It was something of an abrupt end considering Moz had only just set the assembled masses into a frenzy, but you’re not going to hear much complaining. About the only thing that could have made the night better would have been a double shot of “Pretty Girls Make Graves” and “Panic.” And besides, how many times are you ever going to hear the Moz play five Smiths songs again?

This review was originally published February 18, 2000 via Chart Communications.

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Ditch TV Playlists: Ghostface, GNR, LCD and Pusha T

Guns n' Roses

Guns n’ Roses

I’m totally a playlist content curator right now thanks to the folks at Ditch TV allowing me to party in their sandbox.

They have no idea (or maybe they do?) what they’ve unleashed.

Here are 10 of my recent Ditch playlists:

LCD Soundsystem and All of Their Friends

Ghostface Killah is the Greatest

14 Times Neil Hamburger Was Amazing

Brilliant Rap Songs From 1990

Be Sad With Morrissey

Pusha T is the Greatest

15 Melodramatic Guns n’ Roses Moments

Brilliant Rap Songs From 1989

The Bizarre World of Salad Fingers

Ain’t No Party Like A Peaches Party

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16 Things Morrissey Hates

Morrissey

Morrissey

Former Smiths lead singer Morrissey is a curmudgeon of near-legendary proportions.

The caustic British 53 year old isn’t shy about voicing his opinions on things, and those opinions usually involve outlandish, withering insults directed at his enemies. For example, a couple weeks ago he teed off against the “blustering jingoism” of the London Olympics with a sideline rant connecting England to Greece and Nazi Germany in 1939.

Yeah.

These tirades have made him more than a few enemies over the years — it’s reached the point where other bands write songs about how much they hate him — but it’s also made him someone who’s always worth paying attention to.

At Spinner we’ve been having a hard time keeping track of all the things the Mozzer has been hating on lately, so we decided we needed to build a list. So here it is… 16 things Morrissey hates:

CANADA

The Canadian flag

The Canadian flag

In 2006 Morrissey declared he would never play in Canada again until the annual seal hunt that takes place in the country is ended.

Said Morrissey, “We will not include any Canadian dates on our world tour to promote our new album. This is in protest against the barbaric slaughter of over 325,000 baby seals which is now underway.

I fully realise that the absence of any Morrissey concerts in Canada is unlikely to bring the Canadian economy to its knees, but it is our small protest against this horrific slaughter — which is the largest slaughter of marine animal species found anywhere on the planet.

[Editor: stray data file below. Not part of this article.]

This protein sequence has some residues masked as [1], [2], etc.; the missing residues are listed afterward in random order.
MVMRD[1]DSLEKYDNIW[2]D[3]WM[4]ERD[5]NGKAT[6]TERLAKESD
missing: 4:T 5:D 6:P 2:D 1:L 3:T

The Canadian Prime Minister says the so-called “cull” is economically and environmentally justified, but this is untrue.

The seal population has looked after itself for thousand of years without human intervention, and, as the world knows, this slaughter is about one thing only: making money. The Canadian government will stream all of the pelts into the fashion industry and this is the reason why the baby seals are killed with spiked clubs that crush their skulls – any damage to their pelts is avoided. The Canadian Prime Minister also states that the slaughter is necessary because it provides jobs for local communities, but this is an ignorant reason for allowing such barbaric and cruel slaughter of beings that are denied life simply because somebody somewhere might want to wear their skin.

Construction of German gas chambers also provided work for someone — this is not a moral or sound reason for allowing suffering.

If you can, please boycott Canadian goods. It WILL make a difference. As things stand, Canada has placed itself alongside China as the cruelest and most self-serving nation.”

MIKE JOYCE

Mike Joyce

Mike Joyce

A drummer and one half of the rhythm section of Morrissey’s former band The Smiths (the other half, bassist Andy Rourke, claims Morrissey fired him from The Smiths via postcard), Joyce sued Morrissey and fellow Smiths member Johnny Marr for an equal share of the bands’ royalties in 1989 and won his case… and a one million pound settlement.